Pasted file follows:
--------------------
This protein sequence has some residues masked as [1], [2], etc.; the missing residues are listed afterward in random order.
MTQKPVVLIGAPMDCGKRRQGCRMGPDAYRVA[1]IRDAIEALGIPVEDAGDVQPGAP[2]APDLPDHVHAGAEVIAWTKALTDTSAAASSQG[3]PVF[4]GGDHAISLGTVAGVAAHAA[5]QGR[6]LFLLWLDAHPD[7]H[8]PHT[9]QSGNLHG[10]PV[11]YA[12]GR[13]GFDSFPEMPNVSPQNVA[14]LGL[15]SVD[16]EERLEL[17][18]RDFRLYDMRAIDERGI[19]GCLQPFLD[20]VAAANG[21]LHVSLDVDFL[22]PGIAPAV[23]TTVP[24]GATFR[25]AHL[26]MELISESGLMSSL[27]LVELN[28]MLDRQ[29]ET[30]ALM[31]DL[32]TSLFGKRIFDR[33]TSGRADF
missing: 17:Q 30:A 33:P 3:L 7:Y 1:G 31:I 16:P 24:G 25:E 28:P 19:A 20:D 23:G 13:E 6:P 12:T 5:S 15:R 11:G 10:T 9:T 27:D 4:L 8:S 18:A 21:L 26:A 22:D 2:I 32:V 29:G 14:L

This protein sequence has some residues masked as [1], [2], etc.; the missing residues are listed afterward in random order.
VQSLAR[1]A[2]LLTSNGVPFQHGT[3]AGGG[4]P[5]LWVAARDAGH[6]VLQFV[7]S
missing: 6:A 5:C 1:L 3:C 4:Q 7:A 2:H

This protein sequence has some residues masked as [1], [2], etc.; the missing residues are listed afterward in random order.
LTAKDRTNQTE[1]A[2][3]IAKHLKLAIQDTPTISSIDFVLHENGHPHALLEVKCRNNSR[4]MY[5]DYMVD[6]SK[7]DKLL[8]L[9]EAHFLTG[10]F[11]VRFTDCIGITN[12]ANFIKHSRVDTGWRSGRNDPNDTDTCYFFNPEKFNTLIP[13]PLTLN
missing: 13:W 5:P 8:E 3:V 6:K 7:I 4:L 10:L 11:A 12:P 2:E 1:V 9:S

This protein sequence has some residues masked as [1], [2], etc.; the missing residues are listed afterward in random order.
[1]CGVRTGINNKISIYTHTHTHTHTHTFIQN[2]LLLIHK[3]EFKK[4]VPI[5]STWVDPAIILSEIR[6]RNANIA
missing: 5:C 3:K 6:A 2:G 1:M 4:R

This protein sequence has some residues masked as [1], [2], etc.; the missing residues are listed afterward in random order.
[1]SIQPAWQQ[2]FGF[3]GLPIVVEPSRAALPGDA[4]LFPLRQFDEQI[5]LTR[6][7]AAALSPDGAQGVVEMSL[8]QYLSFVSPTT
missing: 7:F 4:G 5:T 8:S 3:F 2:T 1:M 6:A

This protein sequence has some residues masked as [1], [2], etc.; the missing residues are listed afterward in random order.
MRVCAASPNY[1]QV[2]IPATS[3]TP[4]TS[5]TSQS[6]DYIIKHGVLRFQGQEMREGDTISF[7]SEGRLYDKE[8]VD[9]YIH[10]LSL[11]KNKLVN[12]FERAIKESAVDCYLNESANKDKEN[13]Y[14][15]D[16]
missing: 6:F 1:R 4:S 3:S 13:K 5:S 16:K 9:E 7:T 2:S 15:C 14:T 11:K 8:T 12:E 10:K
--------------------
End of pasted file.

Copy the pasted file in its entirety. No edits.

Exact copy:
This protein sequence has some residues masked as [1], [2], etc.; the missing residues are listed afterward in random order.
MTQKPVVLIGAPMDCGKRRQGCRMGPDAYRVA[1]IRDAIEALGIPVEDAGDVQPGAP[2]APDLPDHVHAGAEVIAWTKALTDTSAAASSQG[3]PVF[4]GGDHAISLGTVAGVAAHAA[5]QGR[6]LFLLWLDAHPD[7]H[8]PHT[9]QSGNLHG[10]PV[11]YA[12]GR[13]GFDSFPEMPNVSPQNVA[14]LGL[15]SVD[16]EERLEL[17][18]RDFRLYDMRAIDERGI[19]GCLQPFLD[20]VAAANG[21]LHVSLDVDFL[22]PGIAPAV[23]TTVP[24]GATFR[25]AHL[26]MELISESGLMSSL[27]LVELN[28]MLDRQ[29]ET[30]ALM[31]DL[32]TSLFGKRIFDR[33]TSGRADF
missing: 17:Q 30:A 33:P 3:L 7:Y 1:G 31:I 16:P 24:G 25:E 28:P 19:A 20:D 23:G 13:E 6:P 12:T 5:S 15:R 11:G 10:T 9:T 27:D 4:L 8:S 18:A 21:L 26:A 22:D 2:I 32:V 29:G 14:L

This protein sequence has some residues masked as [1], [2], etc.; the missing residues are listed afterward in random order.
VQSLAR[1]A[2]LLTSNGVPFQHGT[3]AGGG[4]P[5]LWVAARDAGH[6]VLQFV[7]S
missing: 6:A 5:C 1:L 3:C 4:Q 7:A 2:H

This protein sequence has some residues masked as [1], [2], etc.; the missing residues are listed afterward in random order.
LTAKDRTNQTE[1]A[2][3]IAKHLKLAIQDTPTISSIDFVLHENGHPHALLEVKCRNNSR[4]MY[5]DYMVD[6]SK[7]DKLL[8]L[9]EAHFLTG[10]F[11]VRFTDCIGITN[12]ANFIKHSRVDTGWRSGRNDPNDTDTCYFFNPEKFNTLIP[13]PLTLN
missing: 13:W 5:P 8:E 3:V 6:K 7:I 4:L 10:L 11:A 12:P 2:E 1:V 9:S

This protein sequence has some residues masked as [1], [2], etc.; the missing residues are listed afterward in random order.
[1]CGVRTGINNKISIYTHTHTHTHTHTFIQN[2]LLLIHK[3]EFKK[4]VPI[5]STWVDPAIILSEIR[6]RNANIA
missing: 5:C 3:K 6:A 2:G 1:M 4:R

This protein sequence has some residues masked as [1], [2], etc.; the missing residues are listed afterward in random order.
[1]SIQPAWQQ[2]FGF[3]GLPIVVEPSRAALPGDA[4]LFPLRQFDEQI[5]LTR[6][7]AAALSPDGAQGVVEMSL[8]QYLSFVSPTT
missing: 7:F 4:G 5:T 8:S 3:F 2:T 1:M 6:A

This protein sequence has some residues masked as [1], [2], etc.; the missing residues are listed afterward in random order.
MRVCAASPNY[1]QV[2]IPATS[3]TP[4]TS[5]TSQS[6]DYIIKHGVLRFQGQEMREGDTISF[7]SEGRLYDKE[8]VD[9]YIH[10]LSL[11]KNKLVN[12]FERAIKESAVDCYLNESANKDKEN[13]Y[14][15]D[16]
missing: 6:F 1:R 4:S 3:S 13:K 5:S 16:K 9:E 7:T 2:S 15:C 14:T 11:K 8:T 12:E 10:K